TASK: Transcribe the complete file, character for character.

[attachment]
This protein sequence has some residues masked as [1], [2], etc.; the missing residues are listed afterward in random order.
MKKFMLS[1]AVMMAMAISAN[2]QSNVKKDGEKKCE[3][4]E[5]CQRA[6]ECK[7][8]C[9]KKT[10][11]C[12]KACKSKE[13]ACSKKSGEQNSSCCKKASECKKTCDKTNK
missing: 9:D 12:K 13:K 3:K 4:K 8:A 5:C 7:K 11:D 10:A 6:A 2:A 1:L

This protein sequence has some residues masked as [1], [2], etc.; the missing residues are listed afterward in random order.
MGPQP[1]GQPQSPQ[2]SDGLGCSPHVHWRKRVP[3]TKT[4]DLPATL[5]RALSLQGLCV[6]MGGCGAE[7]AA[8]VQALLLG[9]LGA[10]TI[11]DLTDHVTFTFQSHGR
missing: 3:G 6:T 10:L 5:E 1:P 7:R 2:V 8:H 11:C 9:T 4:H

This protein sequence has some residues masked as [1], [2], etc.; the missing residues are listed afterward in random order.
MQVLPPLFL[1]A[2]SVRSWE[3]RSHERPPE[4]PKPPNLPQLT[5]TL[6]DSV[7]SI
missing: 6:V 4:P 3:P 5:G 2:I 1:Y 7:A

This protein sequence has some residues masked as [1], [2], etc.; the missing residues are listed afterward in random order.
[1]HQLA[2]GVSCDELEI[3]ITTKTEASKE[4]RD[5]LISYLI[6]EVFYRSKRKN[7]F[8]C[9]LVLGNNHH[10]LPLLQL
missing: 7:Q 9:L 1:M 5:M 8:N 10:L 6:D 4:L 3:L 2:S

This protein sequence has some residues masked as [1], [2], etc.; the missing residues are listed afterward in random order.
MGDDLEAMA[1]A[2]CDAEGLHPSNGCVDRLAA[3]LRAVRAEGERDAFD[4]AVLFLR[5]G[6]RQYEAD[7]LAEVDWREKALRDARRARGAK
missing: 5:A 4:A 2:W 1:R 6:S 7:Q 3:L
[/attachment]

This protein sequence has some residues masked as [1], [2], etc.; the missing residues are listed afterward in random order.
MKKFMLS[1]AVMMAMAISAN[2]QSNVKKDGEKKCE[3][4]E[5]CQRA[6]ECK[7][8]C[9]KKT[10][11]C[12]KACKSKE[13]ACSKKSGEQNSSCCKKASECKKTCDKTNK
missing: 9:D 12:K 13:K 3:K 4:K 8:A 5:C 7:K 11:D 10:A 6:A 2:A 1:L

This protein sequence has some residues masked as [1], [2], etc.; the missing residues are listed afterward in random order.
MGPQP[1]GQPQSPQ[2]SDGLGCSPHVHWRKRVP[3]TKT[4]DLPATL[5]RALSLQGLCV[6]MGGCGAE[7]AA[8]VQALLLG[9]LGA[10]TI[11]DLTDHVTFTFQSHGR
missing: 3:G 6:T 10:L 5:E 1:P 7:R 2:V 8:H 11:C 9:T 4:H

This protein sequence has some residues masked as [1], [2], etc.; the missing residues are listed afterward in random order.
MQVLPPLFL[1]A[2]SVRSWE[3]RSHERPPE[4]PKPPNLPQLT[5]TL[6]DSV[7]SI
missing: 6:V 4:P 3:P 5:G 2:I 1:Y 7:A

This protein sequence has some residues masked as [1], [2], etc.; the missing residues are listed afterward in random order.
[1]HQLA[2]GVSCDELEI[3]ITTKTEASKE[4]RD[5]LISYLI[6]EVFYRSKRKN[7]F[8]C[9]LVLGNNHH[10]LPLLQL
missing: 7:Q 9:L 1:M 5:M 8:N 10:L 6:D 4:L 3:L 2:S

This protein sequence has some residues masked as [1], [2], etc.; the missing residues are listed afterward in random order.
MGDDLEAMA[1]A[2]CDAEGLHPSNGCVDRLAA[3]LRAVRAEGERDAFD[4]AVLFLR[5]G[6]RQYEAD[7]LAEVDWREKALRDARRARGAK
missing: 5:A 4:A 2:W 1:R 6:S 7:Q 3:L